CSULB journalism assignments disparage conservatives
Two fall journalism classes at California State University, Long Beach used class assignments to disparage conservatives, including one involving a homophobic and sexist GOP primary candidate named “Ronald Plump.”
According to two students that took Mass Media Ethics with Professor Christopher Knap last semester, their first exam asked them to sort through the ethical issues in several hypothetical scenarios.
"I found it to be an extremely vulgar attempt to indoctrinate students and smear Donald Trump.”
One scenario told students to imagine they work at a small conservative paper and are tasked with interviewing “boisterous reality-show figure” and GOP candidate “Ronald Plump,” an obvious play on Donald Trump.
In the scenario, “Plump” disparages a gay secretary in the office, asking, “Is your secretary a fag? Jesus Christ I could never stand to have a fag for a secretary,” and adding, “I want a hot babe with a short skirt and big tits to sit in my front office, not some homo.”
Students are tasked with exploring the “huge ethical dilemma” regarding whether or not to publish the seemingly off-the-record comments.
According to a syllabus for the course, the quiz was worth 25 points out of an available 500 for the class.
Students are also told in the syllabus that a course objective is to gain an “understanding of the need for increased sensitivity reporting on, communicating with, and marketing to diverse populations.”
One student, who wishes to remain anonymous, told Campus Reform that he found it hypocritical that the journalism department teaches them to remain unbiased in their stories yet “fail to follow what they teach.”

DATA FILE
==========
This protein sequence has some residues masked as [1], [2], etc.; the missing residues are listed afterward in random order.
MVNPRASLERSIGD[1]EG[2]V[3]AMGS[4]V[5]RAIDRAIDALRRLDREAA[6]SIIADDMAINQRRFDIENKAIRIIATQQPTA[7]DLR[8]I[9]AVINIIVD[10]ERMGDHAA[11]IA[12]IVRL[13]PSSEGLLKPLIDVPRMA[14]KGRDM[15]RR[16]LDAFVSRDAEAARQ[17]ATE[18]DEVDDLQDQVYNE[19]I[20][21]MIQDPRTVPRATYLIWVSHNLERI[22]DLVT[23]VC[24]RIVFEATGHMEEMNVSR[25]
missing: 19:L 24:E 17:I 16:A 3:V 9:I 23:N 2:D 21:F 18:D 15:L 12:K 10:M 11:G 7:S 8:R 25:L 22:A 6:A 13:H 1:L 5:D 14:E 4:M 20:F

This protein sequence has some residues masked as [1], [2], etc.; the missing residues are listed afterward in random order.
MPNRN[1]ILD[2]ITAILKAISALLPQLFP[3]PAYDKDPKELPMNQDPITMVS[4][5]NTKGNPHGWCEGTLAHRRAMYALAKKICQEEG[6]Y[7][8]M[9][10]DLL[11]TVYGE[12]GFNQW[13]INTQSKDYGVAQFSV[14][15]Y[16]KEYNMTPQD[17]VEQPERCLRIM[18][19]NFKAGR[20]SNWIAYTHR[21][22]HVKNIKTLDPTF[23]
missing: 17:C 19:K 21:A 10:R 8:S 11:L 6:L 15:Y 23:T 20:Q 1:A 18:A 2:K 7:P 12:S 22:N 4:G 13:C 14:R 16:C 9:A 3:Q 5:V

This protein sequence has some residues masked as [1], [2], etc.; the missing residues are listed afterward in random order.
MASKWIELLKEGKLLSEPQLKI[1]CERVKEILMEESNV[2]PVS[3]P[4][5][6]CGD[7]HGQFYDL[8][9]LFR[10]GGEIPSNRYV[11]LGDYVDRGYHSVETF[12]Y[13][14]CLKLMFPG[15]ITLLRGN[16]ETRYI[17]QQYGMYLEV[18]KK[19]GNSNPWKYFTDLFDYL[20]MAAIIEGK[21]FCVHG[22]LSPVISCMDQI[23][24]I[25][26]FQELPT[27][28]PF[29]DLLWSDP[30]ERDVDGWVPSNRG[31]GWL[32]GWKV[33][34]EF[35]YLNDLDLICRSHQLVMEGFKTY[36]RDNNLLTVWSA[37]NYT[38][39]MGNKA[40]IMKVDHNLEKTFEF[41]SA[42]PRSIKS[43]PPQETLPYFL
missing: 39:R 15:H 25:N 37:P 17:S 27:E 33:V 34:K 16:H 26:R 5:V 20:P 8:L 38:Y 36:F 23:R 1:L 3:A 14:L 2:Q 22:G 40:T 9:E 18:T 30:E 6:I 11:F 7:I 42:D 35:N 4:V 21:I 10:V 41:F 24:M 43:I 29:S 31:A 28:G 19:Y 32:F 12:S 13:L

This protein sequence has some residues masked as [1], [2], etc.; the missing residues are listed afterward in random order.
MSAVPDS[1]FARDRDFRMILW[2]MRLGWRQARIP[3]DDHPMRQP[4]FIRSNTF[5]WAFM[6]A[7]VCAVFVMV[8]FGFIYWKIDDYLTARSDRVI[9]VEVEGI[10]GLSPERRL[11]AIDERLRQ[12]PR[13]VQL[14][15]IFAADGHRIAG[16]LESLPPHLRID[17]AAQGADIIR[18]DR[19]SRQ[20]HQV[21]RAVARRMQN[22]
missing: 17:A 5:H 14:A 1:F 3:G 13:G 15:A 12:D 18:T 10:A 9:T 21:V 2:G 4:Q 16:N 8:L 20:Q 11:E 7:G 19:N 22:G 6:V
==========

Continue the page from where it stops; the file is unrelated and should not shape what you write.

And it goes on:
“I don't understand why it was necessary to attack our president on the first test of the semester in media ethics, but we can't expect anything else from leftist institutions like CSU Long Beach,” the student asserted.
"I found it to be an extremely vulgar attempt to indoctrinate students and smear Donald Trump,” the other student said.
The latter student says he experienced similar bias in his fall Media Law course with Professor Michael Park.
In Park’s class, students are assigned quizzes and hypothetical cases throughout the semester which are worth 25 percent of the total grade. The hypotheticals are intended to “sharpen your critical analysis skills, and to further prepare you for exams.”
In one of the alleged hypotheticals provided to Campus Reform, students learn about a tea partier that is obsessed with President Barack Obama’s national origin.
The tea partier, named Amber, is a staff member at a museum where popular paintings of Obama with the word “American” underneath are displayed.
Upon seeing one of the paintings, Amber yells “He is NOT an American!! He was born in Indonesia!!”
“She saw a good opportunity to raise some cash for her organization—the CSULB Tea Party—and to publicly ‘educate’ the CSULB community about her belief that Obama is ‘not a true American,” the hypothetical continued, describing how Amber then took a photo of the Obama painting and crossed out the word “American,” replacing it with the word “FRAUD,” and sold copies of the altered photograph to raise money for the CSULB Tea Party.
The assignment ultimately asks students to determine whether Amber committed copyright infringement, or if altering the photo for the purpose of fundraising constitutes “fair use” of the material.
The student in the course decried the apparent attack on conservatives, explaining that his courses don’t talk about leftists in the same disparaging manner.
“We're constantly told to be sensitive to others but there's no regard for the views of conservative students or the atmosphere these professors are creating for us,” the student told Campus Reform. “We are always portrayed negatively in lectures or assignment scenarios like this while there's zero criticism of leftist views”
Campus Reform reached out to Knap and Park to confirm the assignments and provide comment, but they did not respond. Spokespersons for CSULB likewise did not respond to several requests for comment.
Follow the author of this article on Twitter: @amber_athey